In Yiyun Li’s short story “A Flawless Silence” from The New Yorker, the main character Min is in a relationship where she does not feel completely safe standing up to her husband. But, as the reader sees, Min often uses silence to her advantage.
Sometimes silence is more powerful than words, and Flournoy uses this device deliberately throughout her story "The Miss April Houses."
There are many ways in which teeth can also set people apart. In the short story “Teeth” from the January/February issue of Kenyon Review Online, Erin McGraw explores classism and the power of wealth through the symbol of teeth.
In “The Makeover”, a piece of flash fiction published by Hobart, Janelle Greco captures the lives of three generations, exploring the way familial gender roles are passed on.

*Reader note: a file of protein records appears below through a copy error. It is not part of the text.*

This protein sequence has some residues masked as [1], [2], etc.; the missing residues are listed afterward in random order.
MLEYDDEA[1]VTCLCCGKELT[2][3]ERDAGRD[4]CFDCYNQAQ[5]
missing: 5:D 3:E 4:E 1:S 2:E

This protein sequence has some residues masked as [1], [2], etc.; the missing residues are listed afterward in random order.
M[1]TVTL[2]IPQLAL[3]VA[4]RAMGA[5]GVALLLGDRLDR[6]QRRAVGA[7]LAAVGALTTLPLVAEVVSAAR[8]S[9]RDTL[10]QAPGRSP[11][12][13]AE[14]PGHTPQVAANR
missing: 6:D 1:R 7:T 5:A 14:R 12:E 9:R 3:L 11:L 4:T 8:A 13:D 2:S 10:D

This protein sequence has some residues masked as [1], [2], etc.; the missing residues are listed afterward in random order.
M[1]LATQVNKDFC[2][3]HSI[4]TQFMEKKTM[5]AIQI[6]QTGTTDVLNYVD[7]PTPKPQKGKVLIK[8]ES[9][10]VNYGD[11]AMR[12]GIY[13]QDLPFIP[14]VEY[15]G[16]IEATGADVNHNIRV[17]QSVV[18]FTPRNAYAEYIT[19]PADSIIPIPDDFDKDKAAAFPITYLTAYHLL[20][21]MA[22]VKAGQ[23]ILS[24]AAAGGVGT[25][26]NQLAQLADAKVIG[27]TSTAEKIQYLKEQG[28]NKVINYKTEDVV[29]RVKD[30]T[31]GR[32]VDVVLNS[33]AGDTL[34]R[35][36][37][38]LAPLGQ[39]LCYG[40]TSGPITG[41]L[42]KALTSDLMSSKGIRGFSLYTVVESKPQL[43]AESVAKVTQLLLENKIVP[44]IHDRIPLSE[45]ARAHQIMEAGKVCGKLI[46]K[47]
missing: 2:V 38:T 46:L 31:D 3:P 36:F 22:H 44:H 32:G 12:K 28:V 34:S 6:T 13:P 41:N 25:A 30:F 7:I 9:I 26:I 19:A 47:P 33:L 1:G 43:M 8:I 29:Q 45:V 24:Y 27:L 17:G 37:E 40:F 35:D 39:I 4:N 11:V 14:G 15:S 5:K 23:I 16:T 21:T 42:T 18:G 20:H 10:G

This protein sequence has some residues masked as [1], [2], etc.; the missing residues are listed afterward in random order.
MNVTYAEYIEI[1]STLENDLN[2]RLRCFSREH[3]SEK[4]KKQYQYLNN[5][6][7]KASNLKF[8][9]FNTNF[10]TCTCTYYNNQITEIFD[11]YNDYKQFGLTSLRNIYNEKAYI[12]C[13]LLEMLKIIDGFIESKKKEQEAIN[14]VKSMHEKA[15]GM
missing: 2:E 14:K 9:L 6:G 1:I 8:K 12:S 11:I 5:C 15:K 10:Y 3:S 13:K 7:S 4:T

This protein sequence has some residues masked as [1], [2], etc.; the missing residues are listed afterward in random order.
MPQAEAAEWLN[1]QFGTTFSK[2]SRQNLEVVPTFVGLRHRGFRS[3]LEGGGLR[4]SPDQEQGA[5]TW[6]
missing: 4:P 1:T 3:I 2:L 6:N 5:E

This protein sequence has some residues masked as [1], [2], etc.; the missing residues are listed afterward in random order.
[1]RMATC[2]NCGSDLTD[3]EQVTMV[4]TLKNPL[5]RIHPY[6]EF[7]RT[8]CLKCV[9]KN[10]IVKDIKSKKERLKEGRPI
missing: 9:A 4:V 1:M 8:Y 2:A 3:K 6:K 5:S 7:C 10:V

In the short story “The Cock in the Cadwalader Heights” from the Masters Review, Ariel Delgado Dixon uses subtle details throughout the narrative to show how eleven-year-old Madín is starting to view the world differently.
Returning from the brink of death with a new lease on life: it’s a common trope in fiction and nonfiction alike. These stories are easy for the reader to believe, as one hopes that coming so close to the dark unknown would carry with it some sort of positive
Every word carries with it a connotative meaning, a definition that stretches beyond what can be found in the dictionary. Edwin Madu uses this notion to his advantage in his short story “Missing Things” published by Okey-Panky in July of this year.
By formatting her short story “Take Your Child To Work Day Report” like an actual report, Maya Beck examines power dynamics in the classroom and society as a whole.